Anwar Hussain

Anwar Hussain

Front-End Web Developer - HTML5, CSS3, JavaScript, React, VueJS, Git

Inline SVG icon: Inject SVG into HTML using JavaScript

You might be wondering how to implement SVG icon into your web page. The best way to put SVG element into an HTML document is inline SVG. Meaning the SVG code have to be placed inside the HTML. But often a complex graphic contains multiple lines of SVG code which might bloat your HTML document. Moreover, there could have multiple icons or graphical elements you need to put into a single web page. So writing all those SVG codes directly into markup is not efficient technique. If you do so this may save you one additional HTTP request but when you’ll come back to edit the same document after a while you may face difficulty to find a particular icon which you may want to change. Also, your document will be so long- you’ll easily get lost scrolling down.

So I want to show you a technique to inject SVG elements inside HTML document using JavaScript. Mostly I use this technique for injecting SVG icons into my web page. Before getting started I want you to get ready all your SVG files into a separate folder. Using grunt-svg-inject plugin, you’ll be able to create a single JS file which will inject SVG codes into the document to where it is attached. This JavaScript file includes all your SVG codes extracted from all svg files.

Necessary tools

You must have Node.js installed in your computer and optionally basic npm skill. Don’t worry if you are not familiar with npm, I will walk you through. Npm comes with Node.js. I will discuss regarding npm and build tools in a separate blog post.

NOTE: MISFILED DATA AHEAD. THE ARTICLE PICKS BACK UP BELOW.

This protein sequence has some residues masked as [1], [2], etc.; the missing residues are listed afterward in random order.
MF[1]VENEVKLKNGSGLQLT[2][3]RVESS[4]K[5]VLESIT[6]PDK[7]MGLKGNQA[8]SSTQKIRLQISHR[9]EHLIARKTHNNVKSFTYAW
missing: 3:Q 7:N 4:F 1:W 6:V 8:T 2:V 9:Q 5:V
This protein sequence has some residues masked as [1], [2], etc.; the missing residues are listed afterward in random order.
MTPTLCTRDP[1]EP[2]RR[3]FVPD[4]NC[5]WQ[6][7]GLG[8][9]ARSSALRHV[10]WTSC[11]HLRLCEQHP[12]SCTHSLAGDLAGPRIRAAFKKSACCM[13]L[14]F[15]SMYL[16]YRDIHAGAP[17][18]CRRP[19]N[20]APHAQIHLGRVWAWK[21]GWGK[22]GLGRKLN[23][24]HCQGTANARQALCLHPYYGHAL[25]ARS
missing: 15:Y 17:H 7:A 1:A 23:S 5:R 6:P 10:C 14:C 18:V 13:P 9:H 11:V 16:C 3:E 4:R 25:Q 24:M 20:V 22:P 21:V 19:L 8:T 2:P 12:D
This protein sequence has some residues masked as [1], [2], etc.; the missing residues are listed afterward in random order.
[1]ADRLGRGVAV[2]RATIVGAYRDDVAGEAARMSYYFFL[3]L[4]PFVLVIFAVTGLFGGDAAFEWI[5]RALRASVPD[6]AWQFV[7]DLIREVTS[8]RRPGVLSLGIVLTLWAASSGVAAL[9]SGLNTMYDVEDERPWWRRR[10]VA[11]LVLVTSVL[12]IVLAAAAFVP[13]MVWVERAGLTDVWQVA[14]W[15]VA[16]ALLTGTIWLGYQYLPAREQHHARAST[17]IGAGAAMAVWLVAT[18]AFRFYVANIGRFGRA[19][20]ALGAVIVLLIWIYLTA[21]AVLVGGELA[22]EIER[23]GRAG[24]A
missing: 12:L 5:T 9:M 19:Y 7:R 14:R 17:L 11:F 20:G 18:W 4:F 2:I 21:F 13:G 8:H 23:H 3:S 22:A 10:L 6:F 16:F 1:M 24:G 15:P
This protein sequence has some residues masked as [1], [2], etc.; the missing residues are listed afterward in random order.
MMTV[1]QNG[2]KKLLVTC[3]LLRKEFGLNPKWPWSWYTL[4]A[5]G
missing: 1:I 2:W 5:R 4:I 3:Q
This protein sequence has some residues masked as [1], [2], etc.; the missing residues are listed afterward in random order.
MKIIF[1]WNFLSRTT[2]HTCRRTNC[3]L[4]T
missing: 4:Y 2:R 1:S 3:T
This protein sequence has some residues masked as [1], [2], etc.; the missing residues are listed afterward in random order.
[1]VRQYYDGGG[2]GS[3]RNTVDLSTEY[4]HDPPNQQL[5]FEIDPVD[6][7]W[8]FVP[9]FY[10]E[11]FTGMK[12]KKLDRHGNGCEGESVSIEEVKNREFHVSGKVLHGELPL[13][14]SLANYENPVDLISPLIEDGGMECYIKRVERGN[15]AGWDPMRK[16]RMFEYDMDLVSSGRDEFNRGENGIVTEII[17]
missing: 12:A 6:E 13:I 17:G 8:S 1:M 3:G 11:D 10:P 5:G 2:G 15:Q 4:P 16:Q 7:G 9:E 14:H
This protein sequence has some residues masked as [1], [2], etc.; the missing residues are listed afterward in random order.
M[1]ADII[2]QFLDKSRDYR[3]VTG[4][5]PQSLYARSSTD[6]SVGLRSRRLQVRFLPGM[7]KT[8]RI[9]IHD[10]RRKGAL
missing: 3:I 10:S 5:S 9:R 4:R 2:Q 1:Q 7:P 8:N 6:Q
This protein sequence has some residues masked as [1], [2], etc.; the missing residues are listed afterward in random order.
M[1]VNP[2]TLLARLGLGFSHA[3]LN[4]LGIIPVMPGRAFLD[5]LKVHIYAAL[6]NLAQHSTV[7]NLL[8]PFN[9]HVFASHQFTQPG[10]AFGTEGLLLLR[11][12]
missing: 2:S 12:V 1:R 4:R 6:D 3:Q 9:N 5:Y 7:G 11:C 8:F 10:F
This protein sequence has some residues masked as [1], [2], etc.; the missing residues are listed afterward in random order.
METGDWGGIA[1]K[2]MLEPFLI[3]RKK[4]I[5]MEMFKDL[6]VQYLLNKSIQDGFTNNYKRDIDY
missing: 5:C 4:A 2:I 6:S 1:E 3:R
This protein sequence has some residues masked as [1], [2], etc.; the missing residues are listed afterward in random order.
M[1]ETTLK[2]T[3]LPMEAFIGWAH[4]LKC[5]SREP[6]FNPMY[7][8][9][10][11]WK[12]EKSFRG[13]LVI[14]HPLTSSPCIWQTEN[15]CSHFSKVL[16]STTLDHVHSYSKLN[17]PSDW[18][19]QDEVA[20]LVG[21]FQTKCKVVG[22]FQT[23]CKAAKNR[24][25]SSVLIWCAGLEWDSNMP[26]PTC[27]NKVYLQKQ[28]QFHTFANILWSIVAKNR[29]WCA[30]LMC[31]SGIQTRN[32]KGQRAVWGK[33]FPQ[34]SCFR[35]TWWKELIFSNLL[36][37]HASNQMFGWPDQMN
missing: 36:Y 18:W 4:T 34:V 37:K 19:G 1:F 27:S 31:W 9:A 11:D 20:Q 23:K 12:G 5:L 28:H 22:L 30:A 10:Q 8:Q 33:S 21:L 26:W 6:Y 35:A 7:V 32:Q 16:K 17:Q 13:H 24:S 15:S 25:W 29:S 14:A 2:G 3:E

To be sure whether Node.js installed properly or not, run those commands from the terminal:

node -v
npm -v

You’ll see the current version numbers of node and npm.

Make your project ready

Open terminal from your project folder or create a new folder anywhere in your computer and open terminal window from that place. Windows users can press Shift and right click to see “Open command window here” in the context menu.

npm init -y

npm init command creates package.json file and -y for the positive answer to all default prompts.

npm install -g grunt-cli

The above command will install grunt-cli (grunt command line interface) globally (-g flag) into your machine. This will put the grunt command in your system path, allowing it to be run from any directory. Avoid this step if you already have installed grunt-cli.

Install necessary grunt packages

npm install --save-dev grunt

Grunt is an npm plugin which will be installed locally into your project and be saved into “package.json” file under devDependency

npm install --save-dev grunt-svg-inject

grunt-svg-inject plugin will be installed and saved into “package.json” file.

Grunt configuration file

Now you need to create Gruntfile.js in the root of your project where package.json file is situated. If you want to know more about Gruntfile, please read their getting started.

The “wrapper” function

Every Gruntfile (and gruntplugin) uses this basic format, and all of your Grunt code must be specified inside this function:

module.exports = function(grunt) {
  // Do grunt-related things in here
};

Open the Gruntfile with your favorite text editor and write this function.

Project and task configuration

In the wrapper function, you need to specify grunt-svg-inject plugin configuration like bellow:

grunt.initConfig({
 svginject: {
    all : {